Bob Woodward sier Benghazi minner ham om Watergate. Richard Nixon gjennomgikk personlig referat av samtaler og bestemte hva som skulle utelates. Noe av det samme skjedde med the talking points som Susan Rice benyttet om Benghazi 16. september, fem dager etter angrepet.

He pointed to White House laundering of its talking points after last year’s attack on the U.S. Consulate in Benghazi, Libya.

«I have to go back 40 years to Watergate, when Nixon put out his edited transcripts of the conversations, and he personally went through them and said, Let’s not tell this, let’s not show this,'» the political author told MSNBC’s «Morning Joe» program.

«I would not dismiss Benghazi. It’s a very serious issue. As people keep saying, four people were killed.»In the future, Woodward said, the government should forego talking points.

«Talking points, as we know, are like legal briefs. They’re an argument on one side. We need to get rid of talking points and they need to put out statements or papers that are truth documents.»

Meanwhile, the IRS targeting of conservative groups, while a serious issue, but doesn’t yet rise to the level of Watergate, Woodward says.

«It’s a big mess, obviously. I know there have been these comparisons to Watergate. I would say not yet.»

Earlier this week, Carl Bernstein, Woodward’s reporting partner on the scandal that brought down Richard Nixon, called the third scandal currently surrounding the Obama administration — the seizing of Associated Press reporters’ phone records —»outrageous.»

Even if President Barack Obama did not know about the details, he knew of the policy, Woodward said.

Andrew McCarthy har en ide om hva som skjedde. Cluet er telefonsamtalen mellom Hillary Clinton og Barack Obama klokken 2200 lokal tid.

Tidsforløpet er avgjørende for å kunne tolke en slik hendelse. McCarthy viser at Clinton kl 2000 snakket med nestkommanderende ved ambassaden i Tripoli, Gary Hicks, og fikk av ham vite at det var et terrorangrep, og av hvem.

Kl 2100 kom beskjeden om at ambassadør Christopher Stephens var drept.

We also know that at 8 p.m. Washington time, Hicks spoke directly with Clinton and some of her top advisers by telephone. Not only was it apparent that a terrorist attack involving al-Qaeda-affiliated Ansar al-Sharia was underway, but Hicks’s two most profound fears at the time he briefed Clinton centered on those terrorists: First, there were reports that Ambassador Stevens might be in the clutches of the terrorists at a hospital they controlled; second, there were rumblings that a similar attack on the embassy in Tripoli could be imminent, convincing Hicks that State Department personnel should evacuate. He naturally conveyed these developments to his boss, the secretary of state. Clinton, he recalled, agreed that evacuation was the right course.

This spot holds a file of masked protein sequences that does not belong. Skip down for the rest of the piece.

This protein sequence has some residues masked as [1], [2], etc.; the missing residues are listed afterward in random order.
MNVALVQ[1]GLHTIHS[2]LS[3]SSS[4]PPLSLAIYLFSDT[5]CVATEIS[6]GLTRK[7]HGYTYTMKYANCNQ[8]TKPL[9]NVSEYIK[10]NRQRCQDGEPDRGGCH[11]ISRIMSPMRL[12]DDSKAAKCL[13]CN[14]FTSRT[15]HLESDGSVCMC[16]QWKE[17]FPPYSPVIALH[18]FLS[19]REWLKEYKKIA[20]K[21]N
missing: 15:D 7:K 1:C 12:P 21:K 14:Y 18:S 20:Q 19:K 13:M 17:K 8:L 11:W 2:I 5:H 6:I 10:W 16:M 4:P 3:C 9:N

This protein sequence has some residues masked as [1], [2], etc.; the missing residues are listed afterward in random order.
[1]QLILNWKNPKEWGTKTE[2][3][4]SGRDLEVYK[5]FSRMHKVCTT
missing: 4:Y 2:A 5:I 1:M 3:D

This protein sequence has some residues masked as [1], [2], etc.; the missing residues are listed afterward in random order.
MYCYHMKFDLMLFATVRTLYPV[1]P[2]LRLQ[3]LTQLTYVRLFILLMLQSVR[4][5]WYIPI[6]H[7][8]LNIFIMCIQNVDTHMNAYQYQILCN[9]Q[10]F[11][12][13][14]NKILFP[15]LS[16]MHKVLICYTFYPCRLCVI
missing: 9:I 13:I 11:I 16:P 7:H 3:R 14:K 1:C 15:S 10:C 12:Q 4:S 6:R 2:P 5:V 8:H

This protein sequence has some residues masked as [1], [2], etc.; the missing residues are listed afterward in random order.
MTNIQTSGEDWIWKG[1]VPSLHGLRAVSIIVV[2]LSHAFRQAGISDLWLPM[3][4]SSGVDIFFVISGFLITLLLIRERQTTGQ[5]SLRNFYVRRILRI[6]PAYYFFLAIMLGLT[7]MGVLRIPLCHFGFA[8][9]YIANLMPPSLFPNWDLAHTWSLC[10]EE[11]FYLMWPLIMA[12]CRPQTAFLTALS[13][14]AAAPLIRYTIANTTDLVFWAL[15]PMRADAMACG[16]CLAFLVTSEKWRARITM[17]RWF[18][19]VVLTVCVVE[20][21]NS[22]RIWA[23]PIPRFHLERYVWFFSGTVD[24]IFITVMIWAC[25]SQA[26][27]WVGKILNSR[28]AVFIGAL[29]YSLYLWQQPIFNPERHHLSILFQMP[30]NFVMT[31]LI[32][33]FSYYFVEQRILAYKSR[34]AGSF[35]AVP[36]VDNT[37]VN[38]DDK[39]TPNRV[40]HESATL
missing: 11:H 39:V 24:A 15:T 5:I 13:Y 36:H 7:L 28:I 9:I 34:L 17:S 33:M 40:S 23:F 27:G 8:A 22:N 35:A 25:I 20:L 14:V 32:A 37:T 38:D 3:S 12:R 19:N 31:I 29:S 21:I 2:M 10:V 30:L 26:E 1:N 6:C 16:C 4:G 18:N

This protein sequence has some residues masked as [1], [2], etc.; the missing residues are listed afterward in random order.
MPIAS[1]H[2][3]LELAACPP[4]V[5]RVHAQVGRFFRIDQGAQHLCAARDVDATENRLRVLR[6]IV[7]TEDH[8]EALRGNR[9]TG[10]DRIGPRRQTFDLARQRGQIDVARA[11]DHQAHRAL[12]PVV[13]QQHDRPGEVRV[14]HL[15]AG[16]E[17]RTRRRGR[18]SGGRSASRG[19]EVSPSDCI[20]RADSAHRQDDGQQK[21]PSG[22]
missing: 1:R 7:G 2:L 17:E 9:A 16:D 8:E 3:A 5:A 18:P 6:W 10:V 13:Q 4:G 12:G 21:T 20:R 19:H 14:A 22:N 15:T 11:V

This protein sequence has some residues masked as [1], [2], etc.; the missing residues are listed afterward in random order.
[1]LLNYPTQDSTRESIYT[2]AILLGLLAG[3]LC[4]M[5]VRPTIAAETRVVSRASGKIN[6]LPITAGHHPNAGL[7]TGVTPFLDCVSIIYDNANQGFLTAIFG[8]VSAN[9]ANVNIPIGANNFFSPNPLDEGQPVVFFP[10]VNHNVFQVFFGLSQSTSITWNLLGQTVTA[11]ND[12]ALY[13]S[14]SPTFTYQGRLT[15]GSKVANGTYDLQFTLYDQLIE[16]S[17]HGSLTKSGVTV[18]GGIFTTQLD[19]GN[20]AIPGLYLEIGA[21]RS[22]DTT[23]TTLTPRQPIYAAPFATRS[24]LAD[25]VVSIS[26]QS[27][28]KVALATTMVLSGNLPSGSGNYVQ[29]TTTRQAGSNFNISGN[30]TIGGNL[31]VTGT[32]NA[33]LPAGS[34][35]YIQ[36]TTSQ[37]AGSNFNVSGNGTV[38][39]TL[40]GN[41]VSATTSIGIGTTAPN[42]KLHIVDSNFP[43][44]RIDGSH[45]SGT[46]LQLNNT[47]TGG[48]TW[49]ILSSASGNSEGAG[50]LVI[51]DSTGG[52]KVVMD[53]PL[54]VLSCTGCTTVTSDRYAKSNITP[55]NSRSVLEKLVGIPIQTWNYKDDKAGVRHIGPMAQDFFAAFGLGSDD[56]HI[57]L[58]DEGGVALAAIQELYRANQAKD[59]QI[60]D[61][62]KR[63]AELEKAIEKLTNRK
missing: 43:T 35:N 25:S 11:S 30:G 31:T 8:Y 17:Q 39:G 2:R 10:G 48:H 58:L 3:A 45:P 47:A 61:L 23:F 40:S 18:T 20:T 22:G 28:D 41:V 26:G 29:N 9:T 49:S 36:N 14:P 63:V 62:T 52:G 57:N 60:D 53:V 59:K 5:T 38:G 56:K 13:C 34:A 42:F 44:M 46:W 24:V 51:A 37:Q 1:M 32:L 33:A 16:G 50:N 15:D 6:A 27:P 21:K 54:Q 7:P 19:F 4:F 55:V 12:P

At about 9 p.m. Washington time, Hicks learned from the Libyan prime minister that Stevens was dead. Hicks said he relayed all significant developments on to Washington as the evening progressed — although he did not speak directly to Secretary Clinton again after the 8 p.m. briefing.

That is the context of the 10 p.m. phone call between the president and the secretary of state.

Det var bakgrunnen for samtalen vi vet fant sted mellom presidenten og utenriksministeren en time senere. Etter den samtalen sendte State Department ut en pressemelding som ikke bare la skylden for angrepet på Muhammed-videoen, men også fordømte den type provokasjoner. Hvor kom videoen inn? Hvem hadde brakt den opp? Det kan kun ha vært Obama.

We do not have a recording of this call, and neither Clinton nor the White House has described it beyond noting that it happened. But we do know that, just a few minutes after Obama called Clinton, the Washington press began reporting that the State Department had issued a statement by Clinton regarding the Benghazi attack. In it, she asserted:

Some have sought to justify this vicious behavior as a response to inflammatory material posted on the Internet. The United States deplores any intentional effort to denigrate the religious beliefs of others. Our commitment to religious tolerance goes back to the very beginning of our nation.

Gee, what do you suppose Obama and Clinton talked about in that 10 p.m. call?

Interestingly, CNS News asked Carney whether, in that 10 p.m. phone call, the president and Secretary Clinton discussed the statement that Clinton was about to issue, and, specifically, whether they discussed “the issue of inflammatory material posted on the Internet.”

Carney declined to answer.

We now know from the e-mails and TV clips that, by Sunday morning, the White House staff, State Department minions, and Susan Rice were all in agreement that the video fairy tale, peppered with indignant rebukes of Islamophobia, was the way to go.

How do you suppose they got that idea?